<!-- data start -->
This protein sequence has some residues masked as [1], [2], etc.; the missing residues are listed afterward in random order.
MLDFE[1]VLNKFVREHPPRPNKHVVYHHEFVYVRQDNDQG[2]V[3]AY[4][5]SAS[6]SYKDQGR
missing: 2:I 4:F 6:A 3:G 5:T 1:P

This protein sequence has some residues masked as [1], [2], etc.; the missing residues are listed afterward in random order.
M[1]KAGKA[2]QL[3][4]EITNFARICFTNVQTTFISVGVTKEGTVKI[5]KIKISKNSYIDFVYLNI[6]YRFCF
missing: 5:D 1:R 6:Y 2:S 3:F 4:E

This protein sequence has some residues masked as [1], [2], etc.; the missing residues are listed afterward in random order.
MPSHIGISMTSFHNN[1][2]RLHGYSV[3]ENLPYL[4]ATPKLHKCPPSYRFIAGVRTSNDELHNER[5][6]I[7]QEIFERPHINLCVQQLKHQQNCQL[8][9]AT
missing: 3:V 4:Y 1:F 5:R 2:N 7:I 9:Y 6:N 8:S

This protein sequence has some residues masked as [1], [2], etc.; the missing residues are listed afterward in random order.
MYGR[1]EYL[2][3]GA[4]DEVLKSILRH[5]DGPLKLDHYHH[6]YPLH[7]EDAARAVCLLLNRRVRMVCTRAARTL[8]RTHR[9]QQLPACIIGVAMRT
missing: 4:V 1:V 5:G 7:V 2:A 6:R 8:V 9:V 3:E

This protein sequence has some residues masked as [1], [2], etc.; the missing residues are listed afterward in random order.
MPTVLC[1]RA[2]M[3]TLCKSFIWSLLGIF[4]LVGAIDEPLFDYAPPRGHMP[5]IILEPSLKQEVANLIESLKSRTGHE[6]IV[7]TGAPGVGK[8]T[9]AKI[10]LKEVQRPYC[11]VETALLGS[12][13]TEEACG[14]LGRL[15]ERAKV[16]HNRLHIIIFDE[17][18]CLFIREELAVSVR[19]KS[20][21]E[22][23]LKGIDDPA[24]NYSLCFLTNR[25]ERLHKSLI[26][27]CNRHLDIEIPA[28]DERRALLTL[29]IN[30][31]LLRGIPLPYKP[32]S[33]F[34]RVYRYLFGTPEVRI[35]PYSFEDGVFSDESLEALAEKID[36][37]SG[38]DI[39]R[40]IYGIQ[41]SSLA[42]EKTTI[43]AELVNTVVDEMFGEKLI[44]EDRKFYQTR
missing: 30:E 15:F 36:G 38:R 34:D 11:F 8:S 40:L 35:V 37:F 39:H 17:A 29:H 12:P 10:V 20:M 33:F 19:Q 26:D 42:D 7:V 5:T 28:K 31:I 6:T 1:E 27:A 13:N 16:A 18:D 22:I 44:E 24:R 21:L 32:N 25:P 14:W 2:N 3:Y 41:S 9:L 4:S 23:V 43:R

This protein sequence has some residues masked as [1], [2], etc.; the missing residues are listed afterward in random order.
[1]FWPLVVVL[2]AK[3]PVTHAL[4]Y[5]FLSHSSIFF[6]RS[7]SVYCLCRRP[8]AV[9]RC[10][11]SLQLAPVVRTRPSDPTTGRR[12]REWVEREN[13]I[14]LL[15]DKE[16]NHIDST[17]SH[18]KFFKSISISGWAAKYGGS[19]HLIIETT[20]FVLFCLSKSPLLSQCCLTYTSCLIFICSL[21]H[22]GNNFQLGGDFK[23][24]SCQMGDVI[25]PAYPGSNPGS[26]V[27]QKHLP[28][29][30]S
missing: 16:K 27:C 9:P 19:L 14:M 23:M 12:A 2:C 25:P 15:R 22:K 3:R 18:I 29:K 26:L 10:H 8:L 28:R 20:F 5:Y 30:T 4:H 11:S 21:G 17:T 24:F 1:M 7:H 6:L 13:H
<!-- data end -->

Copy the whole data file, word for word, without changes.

This protein sequence has some residues masked as [1], [2], etc.; the missing residues are listed afterward in random order.
MLDFE[1]VLNKFVREHPPRPNKHVVYHHEFVYVRQDNDQG[2]V[3]AY[4][5]SAS[6]SYKDQGR
missing: 2:I 4:F 6:A 3:G 5:T 1:P

This protein sequence has some residues masked as [1], [2], etc.; the missing residues are listed afterward in random order.
M[1]KAGKA[2]QL[3][4]EITNFARICFTNVQTTFISVGVTKEGTVKI[5]KIKISKNSYIDFVYLNI[6]YRFCF
missing: 5:D 1:R 6:Y 2:S 3:F 4:E

This protein sequence has some residues masked as [1], [2], etc.; the missing residues are listed afterward in random order.
MPSHIGISMTSFHNN[1][2]RLHGYSV[3]ENLPYL[4]ATPKLHKCPPSYRFIAGVRTSNDELHNER[5][6]I[7]QEIFERPHINLCVQQLKHQQNCQL[8][9]AT
missing: 3:V 4:Y 1:F 5:R 2:N 7:I 9:Y 6:N 8:S

This protein sequence has some residues masked as [1], [2], etc.; the missing residues are listed afterward in random order.
MYGR[1]EYL[2][3]GA[4]DEVLKSILRH[5]DGPLKLDHYHH[6]YPLH[7]EDAARAVCLLLNRRVRMVCTRAARTL[8]RTHR[9]QQLPACIIGVAMRT
missing: 4:V 1:V 5:G 7:V 2:A 6:R 8:V 9:V 3:E

This protein sequence has some residues masked as [1], [2], etc.; the missing residues are listed afterward in random order.
MPTVLC[1]RA[2]M[3]TLCKSFIWSLLGIF[4]LVGAIDEPLFDYAPPRGHMP[5]IILEPSLKQEVANLIESLKSRTGHE[6]IV[7]TGAPGVGK[8]T[9]AKI[10]LKEVQRPYC[11]VETALLGS[12][13]TEEACG[14]LGRL[15]ERAKV[16]HNRLHIIIFDE[17][18]CLFIREELAVSVR[19]KS[20][21]E[22][23]LKGIDDPA[24]NYSLCFLTNR[25]ERLHKSLI[26][27]CNRHLDIEIPA[28]DERRALLTL[29]IN[30][31]LLRGIPLPYKP[32]S[33]F[34]RVYRYLFGTPEVRI[35]PYSFEDGVFSDESLEALAEKID[36][37]SG[38]DI[39]R[40]IYGIQ[41]SSLA[42]EKTTI[43]AELVNTVVDEMFGEKLI[44]EDRKFYQTR
missing: 30:E 15:F 36:G 38:R 34:D 11:F 8:S 40:L 35:V 37:F 39:H 17:A 29:H 12:P 10:V 20:M 33:F 19:Q 26:D 42:D 7:V 5:T 28:K 31:I 6:T 1:E 27:A 13:N 16:A 18:D 22:I 44:E 24:R 21:L 32:N 25:P 14:W 2:N 3:Y 41:S 9:L 4:S 23:V 43:R

This protein sequence has some residues masked as [1], [2], etc.; the missing residues are listed afterward in random order.
[1]FWPLVVVL[2]AK[3]PVTHAL[4]Y[5]FLSHSSIFF[6]RS[7]SVYCLCRRP[8]AV[9]RC[10][11]SLQLAPVVRTRPSDPTTGRR[12]REWVEREN[13]I[14]LL[15]DKE[16]NHIDST[17]SH[18]KFFKSISISGWAAKYGGS[19]HLIIETT[20]FVLFCLSKSPLLSQCCLTYTSCLIFICSL[21]H[22]GNNFQLGGDFK[23][24]SCQMGDVI[25]PAYPGSNPGS[26]V[27]QKHLP[28][29][30]S
missing: 16:K 27:C 9:P 19:L 14:M 23:M 12:A 2:C 25:P 15:R 22:K 3:R 18:I 29:K 26:L 10:H 8:L 28:R 20:F 5:Y 30:T 4:H 11:S 21:G 17:T 24:F 1:M 7:H 6:L 13:H